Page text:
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Main Street | Study Guide

Sinclair Lewis

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Main Street | Chapter 26 | Summary



Carol finds that her happiest moments are those spent with her son, Hugh, and the Bjornstam family. Miles has made a success of his dairy business, and Bea is blissfully happy, although a bit lonely since none of the townspeople ever come to call. Kennicott disapproves of the friendship, but Carol continues her visits, basking in their affection.

She is devastated when both Bea and her son, Olaf, come down with typhoid, a bacterial disease caused by unsanitary water or living conditions. Kennicott, now every bit the compassionate doctor, visits them three times daily, trying to help. Carol, terrified, takes on the job of nurse, and cares for Bea and the baby day and night. After several weeks, Vida, Maud Dyer, and the pastor's wife show up for the first time, bringing grapes and magazines. Miles asks why they couldn't have come when Bea was craving their friendship. He says they "ain't worth God-damning" and shuts the door in their faces. A few days later, both mother and child are dead. But word of Miles's rebuff of the ladies has spread through the town, and no one comes to the funeral.


The deaths of Bea and her baby illustrate the monstrous attitudes hidden beneath the civilized veneer of the citizens of Gopher Prairie. Although Kennicott once again shows he is at heart a compassionate man, none of the other "good" people even visit the Bjornstams until typhoid makes it their Christian duty. Then, when Miles lashes out in his grief, they do not have the decency to feel shame or even empathy. They only take offense at his "rudeness" and retaliate by not attending the funeral of his wife and baby.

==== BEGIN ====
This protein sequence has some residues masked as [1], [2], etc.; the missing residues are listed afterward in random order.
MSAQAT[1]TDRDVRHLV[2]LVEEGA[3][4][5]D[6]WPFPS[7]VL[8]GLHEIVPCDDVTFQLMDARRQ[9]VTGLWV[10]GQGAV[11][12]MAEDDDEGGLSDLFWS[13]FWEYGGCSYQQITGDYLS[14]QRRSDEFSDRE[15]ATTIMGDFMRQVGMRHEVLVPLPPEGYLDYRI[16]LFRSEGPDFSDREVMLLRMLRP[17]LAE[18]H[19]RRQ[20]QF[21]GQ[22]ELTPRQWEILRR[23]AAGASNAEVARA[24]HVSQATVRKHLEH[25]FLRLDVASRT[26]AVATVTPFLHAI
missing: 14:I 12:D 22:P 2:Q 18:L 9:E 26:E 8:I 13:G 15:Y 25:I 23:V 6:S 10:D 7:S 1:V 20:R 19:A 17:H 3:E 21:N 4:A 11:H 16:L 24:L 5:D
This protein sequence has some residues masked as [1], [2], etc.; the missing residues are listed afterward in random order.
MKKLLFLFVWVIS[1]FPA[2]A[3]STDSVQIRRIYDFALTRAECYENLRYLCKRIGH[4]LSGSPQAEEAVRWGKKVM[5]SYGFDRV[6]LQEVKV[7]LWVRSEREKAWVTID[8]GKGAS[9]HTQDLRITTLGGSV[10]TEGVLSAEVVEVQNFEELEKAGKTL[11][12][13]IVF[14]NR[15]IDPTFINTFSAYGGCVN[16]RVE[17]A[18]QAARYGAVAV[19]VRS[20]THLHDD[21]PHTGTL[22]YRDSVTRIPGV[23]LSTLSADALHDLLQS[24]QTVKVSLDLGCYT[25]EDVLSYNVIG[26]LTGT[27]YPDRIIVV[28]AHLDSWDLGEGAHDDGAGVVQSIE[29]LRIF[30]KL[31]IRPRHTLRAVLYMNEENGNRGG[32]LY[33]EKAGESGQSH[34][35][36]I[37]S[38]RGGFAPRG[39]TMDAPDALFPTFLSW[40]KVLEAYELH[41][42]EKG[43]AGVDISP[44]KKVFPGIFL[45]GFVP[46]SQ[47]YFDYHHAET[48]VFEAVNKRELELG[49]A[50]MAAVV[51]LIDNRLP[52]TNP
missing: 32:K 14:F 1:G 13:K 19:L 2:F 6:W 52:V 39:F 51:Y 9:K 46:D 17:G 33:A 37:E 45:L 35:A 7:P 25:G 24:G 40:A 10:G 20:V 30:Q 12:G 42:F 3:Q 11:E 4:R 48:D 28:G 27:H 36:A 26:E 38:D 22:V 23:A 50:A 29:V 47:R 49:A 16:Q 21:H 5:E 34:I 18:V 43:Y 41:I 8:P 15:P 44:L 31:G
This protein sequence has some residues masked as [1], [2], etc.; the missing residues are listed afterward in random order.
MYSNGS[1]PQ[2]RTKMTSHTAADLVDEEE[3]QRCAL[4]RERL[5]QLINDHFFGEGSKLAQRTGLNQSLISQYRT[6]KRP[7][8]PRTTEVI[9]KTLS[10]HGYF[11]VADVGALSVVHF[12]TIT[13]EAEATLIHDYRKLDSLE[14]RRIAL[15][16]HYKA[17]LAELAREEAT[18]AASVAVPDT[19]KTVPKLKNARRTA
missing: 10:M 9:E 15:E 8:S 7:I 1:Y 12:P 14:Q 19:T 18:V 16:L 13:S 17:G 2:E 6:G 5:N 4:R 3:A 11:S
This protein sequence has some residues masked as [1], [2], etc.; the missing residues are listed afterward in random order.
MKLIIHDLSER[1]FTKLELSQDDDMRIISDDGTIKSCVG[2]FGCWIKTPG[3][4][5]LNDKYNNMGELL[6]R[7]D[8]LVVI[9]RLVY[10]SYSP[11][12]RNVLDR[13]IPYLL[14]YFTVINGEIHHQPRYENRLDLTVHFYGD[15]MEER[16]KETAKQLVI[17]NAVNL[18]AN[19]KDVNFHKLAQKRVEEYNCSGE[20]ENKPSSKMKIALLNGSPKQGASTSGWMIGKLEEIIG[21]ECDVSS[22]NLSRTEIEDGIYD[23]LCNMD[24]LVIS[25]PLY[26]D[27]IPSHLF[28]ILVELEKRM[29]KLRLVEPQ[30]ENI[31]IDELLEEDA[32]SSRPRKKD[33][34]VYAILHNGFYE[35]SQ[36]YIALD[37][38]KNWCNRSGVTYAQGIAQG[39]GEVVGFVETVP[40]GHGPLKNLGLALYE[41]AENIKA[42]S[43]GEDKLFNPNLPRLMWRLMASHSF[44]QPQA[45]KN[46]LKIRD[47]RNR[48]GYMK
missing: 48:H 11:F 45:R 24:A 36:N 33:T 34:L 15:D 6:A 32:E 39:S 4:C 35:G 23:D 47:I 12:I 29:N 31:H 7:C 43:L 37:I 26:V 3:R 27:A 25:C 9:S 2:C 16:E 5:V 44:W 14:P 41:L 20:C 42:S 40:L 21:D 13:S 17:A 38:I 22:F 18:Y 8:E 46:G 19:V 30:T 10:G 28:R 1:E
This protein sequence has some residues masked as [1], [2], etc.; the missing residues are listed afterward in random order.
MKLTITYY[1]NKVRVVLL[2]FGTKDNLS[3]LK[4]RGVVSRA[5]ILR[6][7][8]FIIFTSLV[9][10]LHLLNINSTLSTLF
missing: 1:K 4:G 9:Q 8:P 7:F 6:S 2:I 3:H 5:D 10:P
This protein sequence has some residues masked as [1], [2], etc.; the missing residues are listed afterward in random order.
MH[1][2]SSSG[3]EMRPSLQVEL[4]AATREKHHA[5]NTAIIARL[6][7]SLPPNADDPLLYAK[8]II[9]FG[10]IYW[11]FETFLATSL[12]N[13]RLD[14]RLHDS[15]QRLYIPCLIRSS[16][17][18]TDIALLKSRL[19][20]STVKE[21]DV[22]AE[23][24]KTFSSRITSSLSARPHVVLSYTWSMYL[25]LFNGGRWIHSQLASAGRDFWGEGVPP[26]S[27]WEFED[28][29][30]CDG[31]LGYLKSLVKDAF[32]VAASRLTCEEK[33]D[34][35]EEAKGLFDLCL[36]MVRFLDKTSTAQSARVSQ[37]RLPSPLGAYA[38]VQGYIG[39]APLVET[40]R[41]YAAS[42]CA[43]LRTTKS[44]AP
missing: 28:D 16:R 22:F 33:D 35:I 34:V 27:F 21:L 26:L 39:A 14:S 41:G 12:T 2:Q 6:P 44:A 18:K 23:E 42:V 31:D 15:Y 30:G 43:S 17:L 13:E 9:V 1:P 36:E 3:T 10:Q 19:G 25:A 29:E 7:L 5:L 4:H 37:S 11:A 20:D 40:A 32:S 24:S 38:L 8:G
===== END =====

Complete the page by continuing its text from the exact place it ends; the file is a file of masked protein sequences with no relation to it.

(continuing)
Even the gestures made by the three women who come to visit Bea are hollow and perfunctory. Although they are willing to spend hours preparing bandages for soldiers to show their patriotism, they do not make any attempt to care for a desperately ill neighbor who happens to be from a different class. Instead, they bring fashion magazines and grapes that were most likely lying on their tables at home. Perhaps the most appalling example of their self-righteousness is the statement made by Juanita after Bea's death. She tells Carol not to waste sympathy on Miles, because "everybody says he ... treated his family awful, and that's how they got sick." With that illogical lie, she and the town are able to conveniently ignore the poor sanitary conditions in parts of Gopher Prairie and instead blame the man who has just lost everything.

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